Tribes: Great Lakes

Great Lakes



The Bad River Band of Lake Superior Chippewa (Ojibwe) is nestled on the southern shore of Lake Superior in northern Wisconsin. Established by the 1854 Treaty of La Pointe, the Bad River Reservation is the largest in the state, totaling 124,654 acres, with 38 miles of shoreline along Lake Superior and nearly 200 miles of rivers and streams criss-crossing the land.

Wetlands of International Importance
Covering over 10,000 acres of the Bad River Reservation, the Kakagon and Bad River Sloughs were designated as Wetlands of International Importance, otherwise known as a Ramsar Site (https://www.ramsar.org/sites-countries/the-ramsar-sites), in 2012. This made the Sloughs the first Ramsar Sites to be owned by a tribe.

The importance of these wetlands runs deep, spiritually, culturally, and ecologically. They are the largest wetland complex in the Lake Superior Basin and are tied to the tribe’s history and culture as wild rice harvesting beds. Elders of the tribe recall going out as children and seeing wild rice standing far above their heads. In recent years, a dramatic decrease in the amount of rice being produced has been seen. This decrease has been tied to an increase in weather pattern variability, which is anticipated to increase with climate change. Wild rice has been designated in the Great Lakes Indian Fish and Wildlife (GLIFWC) commission’s Climate Change Vulnerability Assessment as either highly or extremely vulnerable to climate change based on a broad body of research. Wild rice has a stage in its life cycle where it is particularly delicate and prone to damage from both flooding and very low lake levels. Such extreme changes are becoming increasingly frequent.
Bird’s eye view of the Sloughs. Photo courtesy of Jim Meeker
Wild rice growing in the Sloughs. Photo courtesy of the Bad River Natural Resources Department.
Unprecedented Flooding
Although this area has historically seen flooding events, extreme and more frequent flooding began in the region in 2010. Then, in July 2016, a historic storm pummeled the Bad River Reservation. Ten to twelve inches of rain fell in an eight-hour period, causing $25 million worth of damage to roadways, bridges, and other infrastructure. Parts of the Reservation that had been a five-minute drive away from each other now took six hours to access. Damage to infrastructure also impacted tribal members’ abilities to hunt and fish off reservation and exercise their harvesting rights, including harvesting wild rice, in ceded territories.

Aerial photo of the 2016 flood. Photo courtesy of the Civil Air Patrol.
Infrastructure as a Solution
According to the Fourth National Climate Assessment, “climate projections suggest an increased risk of inland flooding,” in this region. The Bad River Tribe realizes the importance of establishing mechanisms for disaster preparedness in response to future flooding events. Everything is viewed through the lens of protecting the Tribe’s cultural and natural resources, such as the wetlands and wild rice. To that end, the Tribe approved a Seventh Generation Climate Monitoring Plan, which addresses climate change projections and impacts, a monitoring approach, and adaptation strategies, and was written in accordance with their tribal customs and beliefs. In addition to working jointly with the Water Resources Specialist and other entities within the tribe to assist in decision making and monitoring efforts targeting wild rice (for example, by helping to inform the tribe on how the effects of climate change may impact the viability of wild rice in the future), the Seventh Generation Climate Monitoring Plan precipitated the two primary focus areas of the Natural Resources Department’s Climate Change Program: 1) culvert replacement, stormwater infrastructure improvements, and erosion control to prepare for more frequent flooding events; and 2) partnering with the Tribal Historic Preservation Office to prepare designated historical sites on the Reservation for the anticipated changes in flood patterns. Culvert replacement is primarily meant to improve resistance and resilience against extreme precipitation events and flooding. Certain culvert replacements can improve aquatic organism passage and general hydrology, potentially bolstering the health of wetlands both above and below the culvert.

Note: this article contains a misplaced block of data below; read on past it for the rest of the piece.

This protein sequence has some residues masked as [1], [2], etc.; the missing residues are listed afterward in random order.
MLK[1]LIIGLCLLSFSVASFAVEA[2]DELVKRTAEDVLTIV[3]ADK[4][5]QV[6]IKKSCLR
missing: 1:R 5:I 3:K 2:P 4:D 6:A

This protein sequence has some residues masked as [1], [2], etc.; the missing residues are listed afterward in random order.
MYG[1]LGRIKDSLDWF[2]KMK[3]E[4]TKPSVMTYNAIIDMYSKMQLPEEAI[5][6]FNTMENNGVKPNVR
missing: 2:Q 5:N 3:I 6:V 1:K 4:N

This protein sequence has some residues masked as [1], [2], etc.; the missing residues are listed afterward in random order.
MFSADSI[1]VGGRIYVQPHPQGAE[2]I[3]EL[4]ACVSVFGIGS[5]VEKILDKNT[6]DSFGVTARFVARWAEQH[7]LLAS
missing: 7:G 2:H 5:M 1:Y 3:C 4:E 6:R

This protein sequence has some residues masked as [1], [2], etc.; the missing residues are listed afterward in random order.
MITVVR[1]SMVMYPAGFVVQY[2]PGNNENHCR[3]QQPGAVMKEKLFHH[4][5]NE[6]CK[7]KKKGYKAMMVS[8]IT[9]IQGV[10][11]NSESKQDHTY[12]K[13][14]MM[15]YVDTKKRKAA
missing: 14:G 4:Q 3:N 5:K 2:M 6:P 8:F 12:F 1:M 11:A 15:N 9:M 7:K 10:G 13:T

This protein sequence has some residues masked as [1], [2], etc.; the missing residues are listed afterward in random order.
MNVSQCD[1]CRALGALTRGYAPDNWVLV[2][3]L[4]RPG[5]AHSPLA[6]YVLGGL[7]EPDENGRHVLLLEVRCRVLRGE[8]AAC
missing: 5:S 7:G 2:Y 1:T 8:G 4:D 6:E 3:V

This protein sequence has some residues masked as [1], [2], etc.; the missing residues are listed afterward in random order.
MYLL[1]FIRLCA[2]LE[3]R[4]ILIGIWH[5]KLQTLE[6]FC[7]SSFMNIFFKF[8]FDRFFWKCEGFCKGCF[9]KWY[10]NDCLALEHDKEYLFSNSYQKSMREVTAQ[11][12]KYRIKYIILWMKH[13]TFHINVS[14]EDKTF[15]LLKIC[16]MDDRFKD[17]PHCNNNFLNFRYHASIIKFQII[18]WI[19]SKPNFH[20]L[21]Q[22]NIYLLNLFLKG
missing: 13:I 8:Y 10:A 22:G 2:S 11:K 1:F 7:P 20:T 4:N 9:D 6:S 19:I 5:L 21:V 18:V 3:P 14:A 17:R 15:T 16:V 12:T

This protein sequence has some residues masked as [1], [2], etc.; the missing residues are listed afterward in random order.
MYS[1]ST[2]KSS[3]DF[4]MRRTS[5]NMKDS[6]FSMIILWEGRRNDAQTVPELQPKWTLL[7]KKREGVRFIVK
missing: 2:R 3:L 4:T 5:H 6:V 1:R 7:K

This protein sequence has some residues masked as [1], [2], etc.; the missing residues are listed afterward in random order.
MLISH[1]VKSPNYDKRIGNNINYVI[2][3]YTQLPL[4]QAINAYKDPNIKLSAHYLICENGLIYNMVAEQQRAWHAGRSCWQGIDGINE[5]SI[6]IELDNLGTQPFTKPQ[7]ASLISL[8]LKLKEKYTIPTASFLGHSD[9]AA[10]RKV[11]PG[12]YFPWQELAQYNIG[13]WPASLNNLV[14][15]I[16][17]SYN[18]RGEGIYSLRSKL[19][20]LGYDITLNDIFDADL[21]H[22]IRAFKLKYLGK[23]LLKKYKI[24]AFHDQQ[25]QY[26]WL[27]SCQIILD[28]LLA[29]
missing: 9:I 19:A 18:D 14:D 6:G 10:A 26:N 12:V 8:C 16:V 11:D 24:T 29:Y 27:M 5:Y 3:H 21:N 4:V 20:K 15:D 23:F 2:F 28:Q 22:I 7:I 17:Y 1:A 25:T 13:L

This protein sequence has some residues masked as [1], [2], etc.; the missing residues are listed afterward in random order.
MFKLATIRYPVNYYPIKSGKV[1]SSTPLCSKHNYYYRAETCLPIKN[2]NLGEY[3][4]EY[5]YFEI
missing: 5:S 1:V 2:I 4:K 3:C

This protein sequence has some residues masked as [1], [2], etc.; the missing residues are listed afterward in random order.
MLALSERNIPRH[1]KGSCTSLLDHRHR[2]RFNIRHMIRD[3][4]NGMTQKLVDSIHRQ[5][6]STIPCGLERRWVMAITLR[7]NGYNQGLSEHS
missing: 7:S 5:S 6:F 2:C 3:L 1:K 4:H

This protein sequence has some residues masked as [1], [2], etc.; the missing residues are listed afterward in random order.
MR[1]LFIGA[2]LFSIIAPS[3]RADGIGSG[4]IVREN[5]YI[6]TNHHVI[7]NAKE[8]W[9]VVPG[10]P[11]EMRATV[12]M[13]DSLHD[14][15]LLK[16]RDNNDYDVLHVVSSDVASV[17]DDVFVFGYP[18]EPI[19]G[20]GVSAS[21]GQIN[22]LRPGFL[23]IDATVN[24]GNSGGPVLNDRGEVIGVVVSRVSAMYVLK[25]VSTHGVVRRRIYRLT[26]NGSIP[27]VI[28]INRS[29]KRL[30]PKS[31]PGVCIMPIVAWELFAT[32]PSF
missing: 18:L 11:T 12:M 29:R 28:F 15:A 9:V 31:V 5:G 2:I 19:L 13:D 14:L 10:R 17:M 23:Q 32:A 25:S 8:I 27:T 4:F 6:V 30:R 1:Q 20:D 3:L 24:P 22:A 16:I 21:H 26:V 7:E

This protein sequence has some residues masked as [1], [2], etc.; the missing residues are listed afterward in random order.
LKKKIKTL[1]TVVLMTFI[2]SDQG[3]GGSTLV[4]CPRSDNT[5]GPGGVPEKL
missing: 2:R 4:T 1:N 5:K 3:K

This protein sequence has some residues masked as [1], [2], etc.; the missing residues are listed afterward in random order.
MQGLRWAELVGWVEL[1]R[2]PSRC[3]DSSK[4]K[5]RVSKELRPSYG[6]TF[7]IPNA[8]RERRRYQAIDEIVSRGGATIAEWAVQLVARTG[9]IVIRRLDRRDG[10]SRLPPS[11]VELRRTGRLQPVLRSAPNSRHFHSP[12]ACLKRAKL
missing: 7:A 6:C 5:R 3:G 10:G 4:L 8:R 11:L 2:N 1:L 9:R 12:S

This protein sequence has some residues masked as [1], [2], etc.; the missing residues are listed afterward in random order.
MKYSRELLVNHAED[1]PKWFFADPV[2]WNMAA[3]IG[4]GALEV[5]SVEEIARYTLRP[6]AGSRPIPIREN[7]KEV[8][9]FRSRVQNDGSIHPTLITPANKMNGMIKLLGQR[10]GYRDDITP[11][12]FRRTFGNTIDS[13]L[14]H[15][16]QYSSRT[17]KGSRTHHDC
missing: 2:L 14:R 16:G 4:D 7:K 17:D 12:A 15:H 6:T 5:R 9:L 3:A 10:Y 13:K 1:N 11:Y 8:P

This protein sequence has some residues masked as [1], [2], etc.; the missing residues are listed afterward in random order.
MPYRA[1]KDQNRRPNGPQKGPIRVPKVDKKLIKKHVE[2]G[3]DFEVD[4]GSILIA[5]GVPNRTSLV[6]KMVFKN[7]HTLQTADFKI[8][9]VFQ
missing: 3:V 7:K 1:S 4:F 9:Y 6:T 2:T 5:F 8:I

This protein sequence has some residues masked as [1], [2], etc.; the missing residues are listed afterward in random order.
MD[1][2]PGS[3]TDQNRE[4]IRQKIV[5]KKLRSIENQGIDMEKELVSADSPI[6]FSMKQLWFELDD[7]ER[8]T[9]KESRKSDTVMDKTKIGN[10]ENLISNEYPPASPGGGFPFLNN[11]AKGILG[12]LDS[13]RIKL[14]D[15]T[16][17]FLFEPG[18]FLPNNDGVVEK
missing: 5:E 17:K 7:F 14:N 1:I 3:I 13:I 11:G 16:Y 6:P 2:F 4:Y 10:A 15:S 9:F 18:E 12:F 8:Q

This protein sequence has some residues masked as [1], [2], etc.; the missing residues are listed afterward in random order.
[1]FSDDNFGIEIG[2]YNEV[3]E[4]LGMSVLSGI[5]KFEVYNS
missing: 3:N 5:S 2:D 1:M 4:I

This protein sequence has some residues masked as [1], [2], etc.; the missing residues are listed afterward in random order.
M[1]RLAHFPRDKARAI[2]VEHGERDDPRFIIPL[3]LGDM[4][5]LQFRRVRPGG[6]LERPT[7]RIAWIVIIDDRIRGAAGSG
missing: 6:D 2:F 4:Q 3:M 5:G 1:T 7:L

Road damage from 2016 flood. Photo courtesy of the Bad River Natural Resources Department.
Challenges and Strengths
Funding for the culvert and infrastructure projects has come from the Environmental Protection Agency’s Great Lakes Restoration Initiative, and funding to protect important historical sites has come from the National Park Service’s Historic Preservation Fund grants. However, funding shortfalls remain the Tribe’s biggest challenge in implementing such projects, since infrastructure is extremely costly.

One of the Bad River Tribe’s greatest strengths lies in their communication and cooperation both within the Natural Resources Department and with neighboring tribes. For example, the region is frequently targeted by mining companies who are interested in opening new mining sites. By working with other tribes, they have put forth a concerted effort to make sure environmental interests are followed and recognized. This has clear crossovers for the Tribe in mitigating and adapting to climate change: working together brings a far more effective level of response than working alone. Within the Natural Resources Department, there is collaboration between the Environmental Program, the Climate Change Program, and the Tribal Historic Preservation Office, again highlighting the effectiveness of working together.